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Textbook for the School of Rock-Chapter II, Part B February 9, 2007

Posted by caveblogem in Education, history, Music, Other, Rock.
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Van Halen came to power in the late 1970s and the first few times I heard the band I was put-off by David Lee Roth’s trademark yodel-howl vocal stylings.  For those of you unfamiliar with this, simply finish each phrase on a rising note, reaching as quickly as possible the highest note your voicebox will accomodate.  Done by somebody like Roth, who could frighten the tiny forest animals from miles away, it was merely odd.  Done by legions of teens and tweens and 20-somethings since, it is flabbergasting.  For those with lower vocal registers every phrase sounds like a question?  It is good to have somebody to blame for this?  And I’m, like, happy that it is David Lee Roth?

After I got past Roth’s eccentricities I was confronted by a guitar sound that some people found difficult.  I don’t mean difficult to mimic, although it was.  (My good friend swore for years that Edward Van Halen’s unbridled velocity came from an effects box, the “echoplex.”  It was only upon seeing them in concert that I realized that he was striking the fretboard with fingers on his left hand and the index finger of his pick hand, enabling him to achive speed which could not be described with standard Italian musical notation. [On the sheet music for “Eruption,” for example, it didn’t say “Allegro,” or “adante,” or whatever.  It said in the upper-left hand corner “Play as fast as possible.”])  What I mean by difficult is this:

You are a sheltered, self-conscious, suburban teen at your first rock show.  Imagine row upon row of happy forest creatures of different sizes.  They have been selected for their ability to yowl in pain at specific frequencies corresponding, more or less, to the E-Blues scale.  There are little rabbits, field mice, shrews, and birdies for the high notes, muskrats, beavers, hedgehogs, tiny deer, all the way up to the low notes of the grizzly bears and the elk.  Suddenly you hear a rhythmic thudding noise.  Then someone fires up a chainsaw.  From the hills in the distance you hear anti-aircraft fire, coming closer.  Then a group of samurai descend upon the forest tableau, hacking them to bits with short swords, road flares, sporks, jack-hammers, and dental drills, as the stragglers are picked off by automatic weapon fire.  And someone with an odd voice is screaming and howling a song called “Running with the Devil.”  You know fear.  But the cool people next to you seem to be enjoying it, so you chill.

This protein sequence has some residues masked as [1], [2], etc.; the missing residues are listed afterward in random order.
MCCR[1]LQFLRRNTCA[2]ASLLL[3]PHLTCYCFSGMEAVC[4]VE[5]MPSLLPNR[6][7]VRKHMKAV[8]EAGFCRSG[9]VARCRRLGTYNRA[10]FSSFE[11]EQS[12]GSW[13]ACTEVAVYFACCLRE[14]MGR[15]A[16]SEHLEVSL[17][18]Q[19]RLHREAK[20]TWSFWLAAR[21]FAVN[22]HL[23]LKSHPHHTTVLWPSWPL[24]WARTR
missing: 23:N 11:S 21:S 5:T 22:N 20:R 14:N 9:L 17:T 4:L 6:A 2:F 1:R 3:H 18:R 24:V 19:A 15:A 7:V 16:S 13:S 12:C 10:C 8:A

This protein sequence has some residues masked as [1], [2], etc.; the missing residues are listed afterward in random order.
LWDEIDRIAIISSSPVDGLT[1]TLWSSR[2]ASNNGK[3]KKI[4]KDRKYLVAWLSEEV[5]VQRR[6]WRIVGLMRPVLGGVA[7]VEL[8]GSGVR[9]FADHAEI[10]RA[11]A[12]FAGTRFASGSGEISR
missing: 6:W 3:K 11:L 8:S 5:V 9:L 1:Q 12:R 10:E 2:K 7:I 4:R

In time, of course, you get used to it, and come to love it, especially the songs where the guitar sound is like all of the cables on the Golden Gate Bridge rhythmically giving way, people, cars, eighteen-wheelers, the entire Macy’s Thanksgiving Day parade, plunging into the cold water, hundreds of feet below.  How could anyone resist?

I mentioned in the first part of this chapter that there were more ways of coming up with new music than copying songs that had already been performed by others.  Copying would have been easy for Van Halen, because their sound was (at the time) so distinctive, that anything they played would sound completely new.  But Edward also created new riffs and phrases by a second method, which goes like this:

  1. Improvise a solo as quickly as you can, or play a song you don’t know well.
  2. Listen very carefully to the mistakes that you make: remember them.
  3. Adapt those mistakes, turning them into songs and phrases.

Up until the mid 1980s Edward Van Halen used this method very creatively.  But he reached a point that he really should have seen coming, given the amount of time he spent practicing and playing, and his aptitude and talent.  Eventually he made so few mistakes that he ran into a writers block of sorts.  So he started playing keyboards, to free up his creative side, to make the kinds of mistakes that would generate new music.  Unfortunately, Edward and the band made a fatal mistake, they used the keyboards on their next album. 

Why was this a mistake?

It probably would not have been a mistake if “Jump” had not been a huge hit.  “Jump” made lots of people who were not cool at all say “hey, I like Van Halen.”  So Van Halen was no longer cool for rockers.  Which was a shame.  And “Jump” was just weak, dude.

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Comments»

1. ggwfung - February 10, 2007

That’s quite an intriguing point you make about “musical mistakes”. When I used to muck around with poetry in my university years, I would flick through poetry magazines until I found an exceptionally striking line. I would then rip that line wholesale, and use it as a springboard for creative development.

It’s almost like finding a seed to grow your thoughts.

ggw

2. caveblogem - February 10, 2007

ggwfung,

Thanks. I like that phrase, “springboard for creative development.” I once heard that David Byrne of the Talking Heads used to write phrases down on scraps of paper and when he had a bunch of them simply fling them into the air and try to assemble them into a song. There are millions of ways to do this sort of thing, I guess. I think many creative people do these things without even realizing it.

I also like the idea of a “seed to grow your thoughts.” All the hard work, much of the creative work, is done by the sun, the fertilizer, the CO2 in the air, the rain, that sort of thing. But you have to have a seed.


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